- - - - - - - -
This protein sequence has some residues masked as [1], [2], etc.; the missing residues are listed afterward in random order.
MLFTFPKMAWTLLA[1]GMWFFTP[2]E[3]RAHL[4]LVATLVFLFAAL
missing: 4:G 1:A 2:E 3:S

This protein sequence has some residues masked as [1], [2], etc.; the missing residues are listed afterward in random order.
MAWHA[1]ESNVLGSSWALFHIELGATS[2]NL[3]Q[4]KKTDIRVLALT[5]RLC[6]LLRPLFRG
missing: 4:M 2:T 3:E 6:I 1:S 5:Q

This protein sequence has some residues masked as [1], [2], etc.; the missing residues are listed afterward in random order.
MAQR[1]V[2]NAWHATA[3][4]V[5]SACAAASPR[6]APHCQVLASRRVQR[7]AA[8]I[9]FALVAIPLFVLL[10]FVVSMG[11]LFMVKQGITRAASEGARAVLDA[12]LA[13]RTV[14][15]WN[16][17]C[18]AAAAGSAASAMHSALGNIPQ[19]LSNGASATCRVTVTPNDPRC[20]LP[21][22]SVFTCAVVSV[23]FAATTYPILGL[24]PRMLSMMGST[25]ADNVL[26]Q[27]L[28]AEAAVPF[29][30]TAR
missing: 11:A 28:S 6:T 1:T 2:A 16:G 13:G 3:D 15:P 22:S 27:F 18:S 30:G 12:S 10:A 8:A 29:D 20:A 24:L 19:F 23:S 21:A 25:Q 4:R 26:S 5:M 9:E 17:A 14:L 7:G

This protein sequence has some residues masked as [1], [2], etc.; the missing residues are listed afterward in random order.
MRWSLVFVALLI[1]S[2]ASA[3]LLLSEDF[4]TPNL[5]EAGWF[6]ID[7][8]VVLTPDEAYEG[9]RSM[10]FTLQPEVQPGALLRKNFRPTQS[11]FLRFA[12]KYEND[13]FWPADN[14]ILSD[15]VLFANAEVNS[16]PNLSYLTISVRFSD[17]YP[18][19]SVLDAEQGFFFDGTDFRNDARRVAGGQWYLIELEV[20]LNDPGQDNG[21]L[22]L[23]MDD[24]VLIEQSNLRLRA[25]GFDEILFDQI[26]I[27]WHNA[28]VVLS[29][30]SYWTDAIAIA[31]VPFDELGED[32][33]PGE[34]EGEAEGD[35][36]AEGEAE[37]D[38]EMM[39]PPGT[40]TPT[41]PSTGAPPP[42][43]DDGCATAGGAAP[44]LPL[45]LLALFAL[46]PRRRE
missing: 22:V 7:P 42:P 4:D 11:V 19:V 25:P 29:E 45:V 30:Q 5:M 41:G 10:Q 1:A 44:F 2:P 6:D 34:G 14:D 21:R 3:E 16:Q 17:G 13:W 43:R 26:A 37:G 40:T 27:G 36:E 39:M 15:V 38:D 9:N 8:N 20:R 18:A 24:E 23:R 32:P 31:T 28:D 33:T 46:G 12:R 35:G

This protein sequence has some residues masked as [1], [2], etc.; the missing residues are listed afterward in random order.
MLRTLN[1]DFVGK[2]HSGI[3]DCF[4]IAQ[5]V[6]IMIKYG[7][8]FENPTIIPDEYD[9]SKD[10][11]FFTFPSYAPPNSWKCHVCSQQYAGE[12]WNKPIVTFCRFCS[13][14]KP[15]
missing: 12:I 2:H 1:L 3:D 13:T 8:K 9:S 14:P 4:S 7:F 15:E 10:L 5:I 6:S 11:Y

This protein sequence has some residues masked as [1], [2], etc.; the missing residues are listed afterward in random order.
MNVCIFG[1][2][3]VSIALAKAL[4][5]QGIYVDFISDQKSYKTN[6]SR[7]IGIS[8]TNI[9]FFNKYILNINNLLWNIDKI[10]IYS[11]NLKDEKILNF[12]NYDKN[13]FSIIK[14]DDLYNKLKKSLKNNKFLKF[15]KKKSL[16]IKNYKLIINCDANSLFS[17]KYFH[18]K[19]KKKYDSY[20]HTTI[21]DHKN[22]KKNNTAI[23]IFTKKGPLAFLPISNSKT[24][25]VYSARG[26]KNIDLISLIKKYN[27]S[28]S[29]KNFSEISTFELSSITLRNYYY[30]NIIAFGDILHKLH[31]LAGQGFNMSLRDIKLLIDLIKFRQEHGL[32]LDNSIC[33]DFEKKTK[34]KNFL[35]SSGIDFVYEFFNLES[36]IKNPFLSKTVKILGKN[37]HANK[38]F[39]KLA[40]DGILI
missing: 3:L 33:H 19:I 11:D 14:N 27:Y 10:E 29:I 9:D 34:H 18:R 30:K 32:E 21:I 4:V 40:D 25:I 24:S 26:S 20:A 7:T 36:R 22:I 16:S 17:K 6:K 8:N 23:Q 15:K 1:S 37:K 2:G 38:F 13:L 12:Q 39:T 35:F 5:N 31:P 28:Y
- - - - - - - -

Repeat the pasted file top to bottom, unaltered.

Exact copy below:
This protein sequence has some residues masked as [1], [2], etc.; the missing residues are listed afterward in random order.
MLFTFPKMAWTLLA[1]GMWFFTP[2]E[3]RAHL[4]LVATLVFLFAAL
missing: 4:G 1:A 2:E 3:S

This protein sequence has some residues masked as [1], [2], etc.; the missing residues are listed afterward in random order.
MAWHA[1]ESNVLGSSWALFHIELGATS[2]NL[3]Q[4]KKTDIRVLALT[5]RLC[6]LLRPLFRG
missing: 4:M 2:T 3:E 6:I 1:S 5:Q

This protein sequence has some residues masked as [1], [2], etc.; the missing residues are listed afterward in random order.
MAQR[1]V[2]NAWHATA[3][4]V[5]SACAAASPR[6]APHCQVLASRRVQR[7]AA[8]I[9]FALVAIPLFVLL[10]FVVSMG[11]LFMVKQGITRAASEGARAVLDA[12]LA[13]RTV[14][15]WN[16][17]C[18]AAAAGSAASAMHSALGNIPQ[19]LSNGASATCRVTVTPNDPRC[20]LP[21][22]SVFTCAVVSV[23]FAATTYPILGL[24]PRMLSMMGST[25]ADNVL[26]Q[27]L[28]AEAAVPF[29][30]TAR
missing: 11:A 28:S 6:T 1:T 2:A 16:G 13:G 3:D 15:P 22:S 27:F 18:S 30:G 12:S 10:A 8:A 29:D 20:A 24:L 19:F 23:S 21:A 25:Q 4:R 26:S 5:M 9:E 17:A 14:L 7:G

This protein sequence has some residues masked as [1], [2], etc.; the missing residues are listed afterward in random order.
MRWSLVFVALLI[1]S[2]ASA[3]LLLSEDF[4]TPNL[5]EAGWF[6]ID[7][8]VVLTPDEAYEG[9]RSM[10]FTLQPEVQPGALLRKNFRPTQS[11]FLRFA[12]KYEND[13]FWPADN[14]ILSD[15]VLFANAEVNS[16]PNLSYLTISVRFSD[17]YP[18][19]SVLDAEQGFFFDGTDFRNDARRVAGGQWYLIELEV[20]LNDPGQDNG[21]L[22]L[23]MDD[24]VLIEQSNLRLRA[25]GFDEILFDQI[26]I[27]WHNA[28]VVLS[29][30]SYWTDAIAIA[31]VPFDELGED[32][33]PGE[34]EGEAEGD[35][36]AEGEAE[37]D[38]EMM[39]PPGT[40]TPT[41]PSTGAPPP[42][43]DDGCATAGGAAP[44]LPL[45]LLALFAL[46]PRRRE
missing: 22:V 7:P 42:P 4:D 11:V 19:V 25:P 29:E 45:V 30:Q 5:M 41:G 10:Q 1:A 44:F 2:P 6:D 34:G 14:D 21:R 3:E 16:Q 17:G 13:W 43:R 26:A 37:G 40:T 27:G 36:E 39:M 15:V 38:D 9:N 8:N 20:R 18:A 24:E 23:R 32:P 31:T 28:D 33:T 46:G 12:R 35:G

This protein sequence has some residues masked as [1], [2], etc.; the missing residues are listed afterward in random order.
MLRTLN[1]DFVGK[2]HSGI[3]DCF[4]IAQ[5]V[6]IMIKYG[7][8]FENPTIIPDEYD[9]SKD[10][11]FFTFPSYAPPNSWKCHVCSQQYAGE[12]WNKPIVTFCRFCS[13][14]KP[15]
missing: 12:I 2:H 1:L 3:D 13:T 8:K 9:S 14:P 4:S 7:F 15:E 10:L 5:I 6:S 11:Y

This protein sequence has some residues masked as [1], [2], etc.; the missing residues are listed afterward in random order.
MNVCIFG[1][2][3]VSIALAKAL[4][5]QGIYVDFISDQKSYKTN[6]SR[7]IGIS[8]TNI[9]FFNKYILNINNLLWNIDKI[10]IYS[11]NLKDEKILNF[12]NYDKN[13]FSIIK[14]DDLYNKLKKSLKNNKFLKF[15]KKKSL[16]IKNYKLIINCDANSLFS[17]KYFH[18]K[19]KKKYDSY[20]HTTI[21]DHKN[22]KKNNTAI[23]IFTKKGPLAFLPISNSKT[24][25]VYSARG[26]KNIDLISLIKKYN[27]S[28]S[29]KNFSEISTFELSSITLRNYYY[30]NIIAFGDILHKLH[31]LAGQGFNMSLRDIKLLIDLIKFRQEHGL[32]LDNSIC[33]DFEKKTK[34]KNFL[35]SSGIDFVYEFFNLES[36]IKNPFLSKTVKILGKN[37]HANK[38]F[39]KLA[40]DGILI
missing: 3:L 33:H 19:I 11:D 14:N 27:Y 10:E 29:I 9:D 34:H 18:R 30:K 32:E 21:I 4:V 40:D 25:I 24:S 26:S 20:A 7:T 36:R 22:I 16:S 17:K 6:K 8:N 23:Q 15:K 1:S 37:K 2:G 38:F 13:L 12:Q 39:T 35:F 5:N 31:P 28:Y